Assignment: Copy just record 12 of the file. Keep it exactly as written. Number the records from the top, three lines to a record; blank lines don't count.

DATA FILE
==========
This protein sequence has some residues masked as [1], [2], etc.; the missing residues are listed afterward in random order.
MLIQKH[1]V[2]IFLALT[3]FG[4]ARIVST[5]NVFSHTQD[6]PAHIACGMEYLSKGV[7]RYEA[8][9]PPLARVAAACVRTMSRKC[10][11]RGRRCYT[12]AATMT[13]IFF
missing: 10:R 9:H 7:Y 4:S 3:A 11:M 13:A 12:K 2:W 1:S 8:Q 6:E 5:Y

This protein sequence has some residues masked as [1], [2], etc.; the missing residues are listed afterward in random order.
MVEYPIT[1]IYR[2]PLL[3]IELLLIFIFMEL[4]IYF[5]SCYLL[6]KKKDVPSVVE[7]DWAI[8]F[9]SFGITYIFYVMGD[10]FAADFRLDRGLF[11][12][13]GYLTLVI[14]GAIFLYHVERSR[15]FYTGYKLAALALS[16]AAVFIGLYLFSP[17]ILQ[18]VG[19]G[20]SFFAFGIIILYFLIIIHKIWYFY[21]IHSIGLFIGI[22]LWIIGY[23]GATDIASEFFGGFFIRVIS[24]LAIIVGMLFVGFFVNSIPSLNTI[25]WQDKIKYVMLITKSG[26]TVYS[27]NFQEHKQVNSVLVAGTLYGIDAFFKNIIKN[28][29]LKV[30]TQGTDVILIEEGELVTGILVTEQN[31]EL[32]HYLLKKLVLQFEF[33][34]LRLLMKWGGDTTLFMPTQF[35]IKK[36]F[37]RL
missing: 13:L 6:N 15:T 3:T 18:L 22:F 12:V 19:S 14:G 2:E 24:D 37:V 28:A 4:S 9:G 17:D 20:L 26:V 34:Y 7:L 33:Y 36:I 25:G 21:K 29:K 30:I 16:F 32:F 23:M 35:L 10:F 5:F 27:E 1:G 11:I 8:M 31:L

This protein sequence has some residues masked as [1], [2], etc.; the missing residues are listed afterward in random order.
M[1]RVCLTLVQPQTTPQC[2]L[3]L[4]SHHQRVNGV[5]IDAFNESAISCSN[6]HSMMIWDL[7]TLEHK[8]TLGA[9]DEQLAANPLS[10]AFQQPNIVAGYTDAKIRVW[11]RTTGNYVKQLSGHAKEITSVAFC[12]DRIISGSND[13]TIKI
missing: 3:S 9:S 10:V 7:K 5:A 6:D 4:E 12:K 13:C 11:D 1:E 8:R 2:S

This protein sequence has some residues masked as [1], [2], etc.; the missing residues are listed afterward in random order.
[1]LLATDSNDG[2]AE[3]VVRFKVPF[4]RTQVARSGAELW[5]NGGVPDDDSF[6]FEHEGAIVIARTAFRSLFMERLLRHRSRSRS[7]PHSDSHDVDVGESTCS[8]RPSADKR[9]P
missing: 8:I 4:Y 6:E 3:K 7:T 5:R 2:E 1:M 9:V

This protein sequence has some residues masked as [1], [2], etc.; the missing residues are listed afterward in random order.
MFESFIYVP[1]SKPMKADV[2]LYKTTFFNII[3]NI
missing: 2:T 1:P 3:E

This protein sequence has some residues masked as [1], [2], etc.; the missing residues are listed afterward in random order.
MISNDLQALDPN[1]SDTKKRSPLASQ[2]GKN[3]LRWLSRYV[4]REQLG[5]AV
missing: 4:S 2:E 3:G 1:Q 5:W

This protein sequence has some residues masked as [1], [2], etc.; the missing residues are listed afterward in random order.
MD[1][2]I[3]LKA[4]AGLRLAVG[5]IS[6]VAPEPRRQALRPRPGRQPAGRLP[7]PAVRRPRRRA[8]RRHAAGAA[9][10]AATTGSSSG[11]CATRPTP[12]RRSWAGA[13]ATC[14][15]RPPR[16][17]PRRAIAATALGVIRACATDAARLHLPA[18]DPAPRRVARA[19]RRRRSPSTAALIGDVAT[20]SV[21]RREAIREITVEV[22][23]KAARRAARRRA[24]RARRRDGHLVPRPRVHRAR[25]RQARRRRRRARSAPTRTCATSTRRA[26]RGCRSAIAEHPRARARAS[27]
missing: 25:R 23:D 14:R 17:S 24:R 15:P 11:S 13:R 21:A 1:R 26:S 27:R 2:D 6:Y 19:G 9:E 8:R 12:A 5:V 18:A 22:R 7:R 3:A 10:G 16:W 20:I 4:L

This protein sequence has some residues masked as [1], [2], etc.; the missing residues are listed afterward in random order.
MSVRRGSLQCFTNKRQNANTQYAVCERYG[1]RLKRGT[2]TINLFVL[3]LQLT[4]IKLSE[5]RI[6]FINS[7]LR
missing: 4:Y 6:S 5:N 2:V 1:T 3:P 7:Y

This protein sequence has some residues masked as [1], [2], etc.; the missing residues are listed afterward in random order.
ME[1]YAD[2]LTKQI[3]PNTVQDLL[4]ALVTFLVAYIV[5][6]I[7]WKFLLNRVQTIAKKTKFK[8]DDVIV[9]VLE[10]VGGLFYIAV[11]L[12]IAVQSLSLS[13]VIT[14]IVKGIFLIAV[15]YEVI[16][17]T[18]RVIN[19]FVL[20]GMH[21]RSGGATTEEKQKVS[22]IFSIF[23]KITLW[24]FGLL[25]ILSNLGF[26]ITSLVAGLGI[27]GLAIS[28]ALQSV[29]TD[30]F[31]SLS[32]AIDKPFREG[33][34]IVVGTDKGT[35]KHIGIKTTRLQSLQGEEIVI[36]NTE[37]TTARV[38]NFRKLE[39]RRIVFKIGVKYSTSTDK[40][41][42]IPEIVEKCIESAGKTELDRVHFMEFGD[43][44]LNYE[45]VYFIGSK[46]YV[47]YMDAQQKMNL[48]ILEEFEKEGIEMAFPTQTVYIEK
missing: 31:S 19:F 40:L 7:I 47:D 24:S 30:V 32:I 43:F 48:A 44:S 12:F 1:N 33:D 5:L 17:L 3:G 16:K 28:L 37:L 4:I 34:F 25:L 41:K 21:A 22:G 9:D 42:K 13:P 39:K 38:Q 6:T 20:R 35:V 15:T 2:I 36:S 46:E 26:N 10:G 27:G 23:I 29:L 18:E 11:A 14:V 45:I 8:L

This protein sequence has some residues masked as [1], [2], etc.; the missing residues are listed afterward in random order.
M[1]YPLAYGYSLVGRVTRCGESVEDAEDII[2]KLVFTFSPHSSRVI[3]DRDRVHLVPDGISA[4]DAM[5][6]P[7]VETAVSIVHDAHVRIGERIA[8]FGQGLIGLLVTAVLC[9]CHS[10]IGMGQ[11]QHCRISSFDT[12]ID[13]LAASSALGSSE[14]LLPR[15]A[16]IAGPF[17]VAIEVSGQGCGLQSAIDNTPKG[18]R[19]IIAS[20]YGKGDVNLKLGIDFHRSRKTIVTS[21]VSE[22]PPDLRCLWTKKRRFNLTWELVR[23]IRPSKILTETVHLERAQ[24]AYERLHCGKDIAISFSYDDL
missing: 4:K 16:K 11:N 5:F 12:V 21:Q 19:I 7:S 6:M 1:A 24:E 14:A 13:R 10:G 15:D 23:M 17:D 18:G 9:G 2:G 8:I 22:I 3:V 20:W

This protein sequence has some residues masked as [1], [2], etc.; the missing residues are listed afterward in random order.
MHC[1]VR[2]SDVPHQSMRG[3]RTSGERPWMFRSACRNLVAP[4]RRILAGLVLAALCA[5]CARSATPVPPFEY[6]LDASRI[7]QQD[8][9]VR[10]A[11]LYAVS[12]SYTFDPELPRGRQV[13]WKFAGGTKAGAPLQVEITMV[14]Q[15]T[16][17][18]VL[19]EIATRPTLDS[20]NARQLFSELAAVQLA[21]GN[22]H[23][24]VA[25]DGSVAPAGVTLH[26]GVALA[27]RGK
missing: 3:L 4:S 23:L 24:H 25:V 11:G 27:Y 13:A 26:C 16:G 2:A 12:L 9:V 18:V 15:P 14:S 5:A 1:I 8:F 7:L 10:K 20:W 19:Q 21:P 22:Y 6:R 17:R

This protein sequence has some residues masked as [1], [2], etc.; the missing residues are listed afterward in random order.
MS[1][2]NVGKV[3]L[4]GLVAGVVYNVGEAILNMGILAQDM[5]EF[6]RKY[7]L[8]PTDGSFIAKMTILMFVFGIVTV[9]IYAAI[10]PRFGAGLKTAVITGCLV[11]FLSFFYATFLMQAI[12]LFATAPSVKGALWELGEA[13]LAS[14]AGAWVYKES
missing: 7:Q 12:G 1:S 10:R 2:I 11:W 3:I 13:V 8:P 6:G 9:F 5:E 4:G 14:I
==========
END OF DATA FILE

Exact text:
This protein sequence has some residues masked as [1], [2], etc.; the missing residues are listed afterward in random order.
MS[1][2]NVGKV[3]L[4]GLVAGVVYNVGEAILNMGILAQDM[5]EF[6]RKY[7]L[8]PTDGSFIAKMTILMFVFGIVTV[9]IYAAI[10]PRFGAGLKTAVITGCLV[11]FLSFFYATFLMQAI[12]LFATAPSVKGALWELGEA[13]LAS[14]AGAWVYKES
missing: 7:Q 12:G 1:S 10:R 2:I 11:W 3:I 13:V 8:P 6:G 9:F 5:E 4:G 14:I